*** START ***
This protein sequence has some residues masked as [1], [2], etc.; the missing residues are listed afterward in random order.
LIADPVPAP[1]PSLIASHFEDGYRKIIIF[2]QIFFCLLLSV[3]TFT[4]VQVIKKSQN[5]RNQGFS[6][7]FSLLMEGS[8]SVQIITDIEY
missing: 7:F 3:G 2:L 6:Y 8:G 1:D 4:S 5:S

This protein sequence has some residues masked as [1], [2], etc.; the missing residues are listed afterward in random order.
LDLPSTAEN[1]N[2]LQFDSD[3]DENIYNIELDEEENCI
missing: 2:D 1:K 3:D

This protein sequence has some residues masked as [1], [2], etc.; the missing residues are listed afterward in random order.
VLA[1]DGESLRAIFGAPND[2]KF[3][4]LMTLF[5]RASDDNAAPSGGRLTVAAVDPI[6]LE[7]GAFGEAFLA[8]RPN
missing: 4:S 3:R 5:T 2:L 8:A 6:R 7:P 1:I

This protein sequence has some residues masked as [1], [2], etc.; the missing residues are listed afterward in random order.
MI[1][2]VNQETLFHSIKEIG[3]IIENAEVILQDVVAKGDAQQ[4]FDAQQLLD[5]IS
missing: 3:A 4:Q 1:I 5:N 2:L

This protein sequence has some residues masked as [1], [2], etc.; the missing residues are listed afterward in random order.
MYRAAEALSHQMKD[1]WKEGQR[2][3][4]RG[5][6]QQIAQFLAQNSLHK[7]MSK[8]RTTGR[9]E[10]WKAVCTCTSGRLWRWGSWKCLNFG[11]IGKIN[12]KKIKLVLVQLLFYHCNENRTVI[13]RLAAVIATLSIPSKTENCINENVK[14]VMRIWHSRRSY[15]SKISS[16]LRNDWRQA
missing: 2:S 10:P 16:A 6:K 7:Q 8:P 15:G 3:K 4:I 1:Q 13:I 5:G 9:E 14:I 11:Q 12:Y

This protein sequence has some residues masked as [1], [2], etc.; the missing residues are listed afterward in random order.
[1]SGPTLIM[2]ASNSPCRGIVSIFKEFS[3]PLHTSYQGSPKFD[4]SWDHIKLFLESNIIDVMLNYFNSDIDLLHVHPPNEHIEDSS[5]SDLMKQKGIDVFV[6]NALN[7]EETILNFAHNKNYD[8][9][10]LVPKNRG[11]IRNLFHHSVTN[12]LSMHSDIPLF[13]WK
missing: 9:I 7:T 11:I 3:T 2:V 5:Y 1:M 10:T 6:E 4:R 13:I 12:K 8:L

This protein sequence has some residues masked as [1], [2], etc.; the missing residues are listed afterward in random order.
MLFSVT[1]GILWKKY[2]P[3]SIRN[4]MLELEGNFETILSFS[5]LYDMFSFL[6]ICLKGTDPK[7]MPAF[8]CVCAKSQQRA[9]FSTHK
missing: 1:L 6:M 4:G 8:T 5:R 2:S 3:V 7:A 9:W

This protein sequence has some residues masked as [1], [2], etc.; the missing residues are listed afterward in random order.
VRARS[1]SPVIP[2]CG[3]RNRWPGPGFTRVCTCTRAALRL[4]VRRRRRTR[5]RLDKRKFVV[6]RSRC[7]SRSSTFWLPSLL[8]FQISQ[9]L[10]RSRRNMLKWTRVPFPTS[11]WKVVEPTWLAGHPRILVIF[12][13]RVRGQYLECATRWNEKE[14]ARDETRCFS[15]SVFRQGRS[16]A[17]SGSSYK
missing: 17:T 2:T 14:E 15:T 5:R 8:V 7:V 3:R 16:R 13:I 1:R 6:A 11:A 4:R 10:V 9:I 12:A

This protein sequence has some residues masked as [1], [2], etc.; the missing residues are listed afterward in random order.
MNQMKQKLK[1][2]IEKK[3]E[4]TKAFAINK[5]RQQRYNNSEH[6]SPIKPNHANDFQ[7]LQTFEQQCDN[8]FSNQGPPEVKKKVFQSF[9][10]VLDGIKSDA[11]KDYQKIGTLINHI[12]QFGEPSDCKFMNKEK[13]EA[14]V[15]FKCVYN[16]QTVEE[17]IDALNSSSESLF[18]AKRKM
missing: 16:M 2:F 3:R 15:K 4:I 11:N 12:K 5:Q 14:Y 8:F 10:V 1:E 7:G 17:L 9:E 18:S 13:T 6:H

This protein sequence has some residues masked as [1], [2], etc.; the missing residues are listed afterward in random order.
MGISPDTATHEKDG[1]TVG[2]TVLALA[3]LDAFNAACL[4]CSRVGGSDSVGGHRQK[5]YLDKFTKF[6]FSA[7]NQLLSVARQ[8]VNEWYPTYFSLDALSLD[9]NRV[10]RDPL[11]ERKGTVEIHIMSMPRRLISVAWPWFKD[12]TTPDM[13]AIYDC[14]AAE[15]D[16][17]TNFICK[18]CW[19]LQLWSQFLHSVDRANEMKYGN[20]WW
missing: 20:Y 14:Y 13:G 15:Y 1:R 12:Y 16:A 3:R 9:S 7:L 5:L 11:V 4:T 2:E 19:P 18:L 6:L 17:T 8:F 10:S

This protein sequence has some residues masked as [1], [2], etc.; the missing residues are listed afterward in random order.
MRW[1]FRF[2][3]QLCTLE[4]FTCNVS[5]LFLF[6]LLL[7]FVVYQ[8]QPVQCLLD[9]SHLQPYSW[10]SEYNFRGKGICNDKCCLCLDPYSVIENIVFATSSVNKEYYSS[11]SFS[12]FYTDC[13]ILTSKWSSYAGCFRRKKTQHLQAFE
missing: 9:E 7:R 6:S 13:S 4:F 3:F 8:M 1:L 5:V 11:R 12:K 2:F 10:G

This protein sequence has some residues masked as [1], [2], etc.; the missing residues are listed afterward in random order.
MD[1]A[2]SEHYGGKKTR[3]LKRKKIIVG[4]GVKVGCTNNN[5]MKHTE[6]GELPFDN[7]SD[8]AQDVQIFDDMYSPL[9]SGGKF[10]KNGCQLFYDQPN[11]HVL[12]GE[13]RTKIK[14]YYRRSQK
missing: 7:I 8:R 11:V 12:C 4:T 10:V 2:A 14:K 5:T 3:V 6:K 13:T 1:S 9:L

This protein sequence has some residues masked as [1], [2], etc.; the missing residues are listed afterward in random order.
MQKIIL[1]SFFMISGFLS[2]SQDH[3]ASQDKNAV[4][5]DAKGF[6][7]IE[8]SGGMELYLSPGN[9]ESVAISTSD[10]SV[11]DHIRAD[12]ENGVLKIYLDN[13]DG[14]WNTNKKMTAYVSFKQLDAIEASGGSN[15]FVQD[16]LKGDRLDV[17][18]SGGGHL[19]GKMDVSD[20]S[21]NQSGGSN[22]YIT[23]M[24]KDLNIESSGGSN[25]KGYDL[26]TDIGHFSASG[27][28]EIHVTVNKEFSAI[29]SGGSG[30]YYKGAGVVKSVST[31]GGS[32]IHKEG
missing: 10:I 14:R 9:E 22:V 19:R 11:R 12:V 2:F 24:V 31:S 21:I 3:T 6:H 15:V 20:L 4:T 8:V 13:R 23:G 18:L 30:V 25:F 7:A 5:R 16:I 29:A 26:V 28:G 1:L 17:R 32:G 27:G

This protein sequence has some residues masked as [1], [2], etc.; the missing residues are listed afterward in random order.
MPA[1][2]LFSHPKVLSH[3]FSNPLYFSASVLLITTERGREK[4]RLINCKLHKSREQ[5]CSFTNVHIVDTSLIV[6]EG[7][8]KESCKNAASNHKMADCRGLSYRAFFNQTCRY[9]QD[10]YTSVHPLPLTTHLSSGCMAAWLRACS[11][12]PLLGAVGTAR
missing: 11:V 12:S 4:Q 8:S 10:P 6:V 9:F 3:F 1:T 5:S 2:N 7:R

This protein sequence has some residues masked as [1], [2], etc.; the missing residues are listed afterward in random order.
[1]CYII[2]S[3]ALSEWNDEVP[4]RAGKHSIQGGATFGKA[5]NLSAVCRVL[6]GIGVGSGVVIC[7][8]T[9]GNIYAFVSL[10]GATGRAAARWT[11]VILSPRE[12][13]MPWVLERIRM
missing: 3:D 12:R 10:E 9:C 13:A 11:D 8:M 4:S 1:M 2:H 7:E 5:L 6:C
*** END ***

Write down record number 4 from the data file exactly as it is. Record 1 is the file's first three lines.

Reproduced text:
This protein sequence has some residues masked as [1], [2], etc.; the missing residues are listed afterward in random order.
MI[1][2]VNQETLFHSIKEIG[3]IIENAEVILQDVVAKGDAQQ[4]FDAQQLLD[5]IS
missing: 3:A 4:Q 1:I 5:N 2:L